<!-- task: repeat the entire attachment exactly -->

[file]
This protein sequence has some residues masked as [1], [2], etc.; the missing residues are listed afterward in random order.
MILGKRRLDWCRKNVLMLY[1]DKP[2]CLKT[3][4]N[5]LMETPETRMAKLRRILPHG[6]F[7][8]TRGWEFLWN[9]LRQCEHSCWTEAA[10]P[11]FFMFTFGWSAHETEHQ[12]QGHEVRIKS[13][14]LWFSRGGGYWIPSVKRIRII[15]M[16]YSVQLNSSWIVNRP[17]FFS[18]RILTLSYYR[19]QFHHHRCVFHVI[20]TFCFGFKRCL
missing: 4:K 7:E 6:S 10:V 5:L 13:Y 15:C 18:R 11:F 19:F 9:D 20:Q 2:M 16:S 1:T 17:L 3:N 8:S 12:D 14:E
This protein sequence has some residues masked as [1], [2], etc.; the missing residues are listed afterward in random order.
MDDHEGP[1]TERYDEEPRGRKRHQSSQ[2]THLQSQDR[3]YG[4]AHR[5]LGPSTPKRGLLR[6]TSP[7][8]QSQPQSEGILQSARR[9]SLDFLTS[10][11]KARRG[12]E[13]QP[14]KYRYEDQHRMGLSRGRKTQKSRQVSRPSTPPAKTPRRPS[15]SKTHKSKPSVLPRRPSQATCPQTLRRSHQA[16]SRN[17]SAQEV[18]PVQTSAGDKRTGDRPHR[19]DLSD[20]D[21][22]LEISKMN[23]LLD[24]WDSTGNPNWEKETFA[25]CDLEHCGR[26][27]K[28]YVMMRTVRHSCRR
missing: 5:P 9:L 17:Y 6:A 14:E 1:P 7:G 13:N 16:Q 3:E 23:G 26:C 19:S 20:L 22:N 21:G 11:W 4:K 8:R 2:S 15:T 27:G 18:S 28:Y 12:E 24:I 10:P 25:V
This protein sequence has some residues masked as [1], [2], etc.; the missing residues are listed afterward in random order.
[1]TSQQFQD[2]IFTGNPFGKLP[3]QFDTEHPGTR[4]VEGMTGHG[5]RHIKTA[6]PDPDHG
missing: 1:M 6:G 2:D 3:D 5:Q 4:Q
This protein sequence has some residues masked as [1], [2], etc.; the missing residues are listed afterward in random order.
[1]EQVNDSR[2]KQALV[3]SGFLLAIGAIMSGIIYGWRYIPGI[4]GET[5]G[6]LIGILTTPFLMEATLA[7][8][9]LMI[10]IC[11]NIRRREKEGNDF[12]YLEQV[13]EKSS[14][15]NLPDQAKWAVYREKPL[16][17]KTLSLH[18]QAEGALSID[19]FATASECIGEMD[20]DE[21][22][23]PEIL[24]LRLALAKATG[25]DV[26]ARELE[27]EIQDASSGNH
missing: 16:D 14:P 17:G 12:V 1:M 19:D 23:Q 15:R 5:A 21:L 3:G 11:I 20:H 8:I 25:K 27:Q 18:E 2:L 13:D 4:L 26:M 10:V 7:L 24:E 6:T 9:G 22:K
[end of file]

This protein sequence has some residues masked as [1], [2], etc.; the missing residues are listed afterward in random order.
MILGKRRLDWCRKNVLMLY[1]DKP[2]CLKT[3][4]N[5]LMETPETRMAKLRRILPHG[6]F[7][8]TRGWEFLWN[9]LRQCEHSCWTEAA[10]P[11]FFMFTFGWSAHETEHQ[12]QGHEVRIKS[13][14]LWFSRGGGYWIPSVKRIRII[15]M[16]YSVQLNSSWIVNRP[17]FFS[18]RILTLSYYR[19]QFHHHRCVFHVI[20]TFCFGFKRCL
missing: 4:K 7:E 6:S 10:V 5:L 13:Y 15:C 18:R 11:F 19:F 9:D 20:Q 2:M 16:S 1:T 17:L 3:N 8:S 12:D 14:E
This protein sequence has some residues masked as [1], [2], etc.; the missing residues are listed afterward in random order.
MDDHEGP[1]TERYDEEPRGRKRHQSSQ[2]THLQSQDR[3]YG[4]AHR[5]LGPSTPKRGLLR[6]TSP[7][8]QSQPQSEGILQSARR[9]SLDFLTS[10][11]KARRG[12]E[13]QP[14]KYRYEDQHRMGLSRGRKTQKSRQVSRPSTPPAKTPRRPS[15]SKTHKSKPSVLPRRPSQATCPQTLRRSHQA[16]SRN[17]SAQEV[18]PVQTSAGDKRTGDRPHR[19]DLSD[20]D[21][22]LEISKMN[23]LLD[24]WDSTGNPNWEKETFA[25]CDLEHCGR[26][27]K[28]YVMMRTVRHSCRR
missing: 5:P 9:L 17:Y 6:A 14:E 1:P 7:G 13:N 16:Q 3:E 23:G 26:C 19:S 20:L 22:N 21:G 11:W 4:K 8:R 2:S 15:T 27:G 18:S 28:Y 12:E 24:I 10:P 25:V
This protein sequence has some residues masked as [1], [2], etc.; the missing residues are listed afterward in random order.
[1]TSQQFQD[2]IFTGNPFGKLP[3]QFDTEHPGTR[4]VEGMTGHG[5]RHIKTA[6]PDPDHG
missing: 1:M 6:G 2:D 3:D 5:Q 4:Q
This protein sequence has some residues masked as [1], [2], etc.; the missing residues are listed afterward in random order.
[1]EQVNDSR[2]KQALV[3]SGFLLAIGAIMSGIIYGWRYIPGI[4]GET[5]G[6]LIGILTTPFLMEATLA[7][8][9]LMI[10]IC[11]NIRRREKEGNDF[12]YLEQV[13]EKSS[14][15]NLPDQAKWAVYREKPL[16][17]KTLSLH[18]QAEGALSID[19]FATASECIGEMD[20]DE[21][22][23]PEIL[24]LRLALAKATG[25]DV[26]ARELE[27]EIQDASSGNH
missing: 16:D 14:P 17:G 12:V 1:M 19:D 23:Q 15:R 5:A 21:L 3:G 11:I 20:H 8:I 25:K 27:Q 18:E 2:L 13:D 4:L 26:M 10:V 7:L 24:E 6:T 9:G 22:K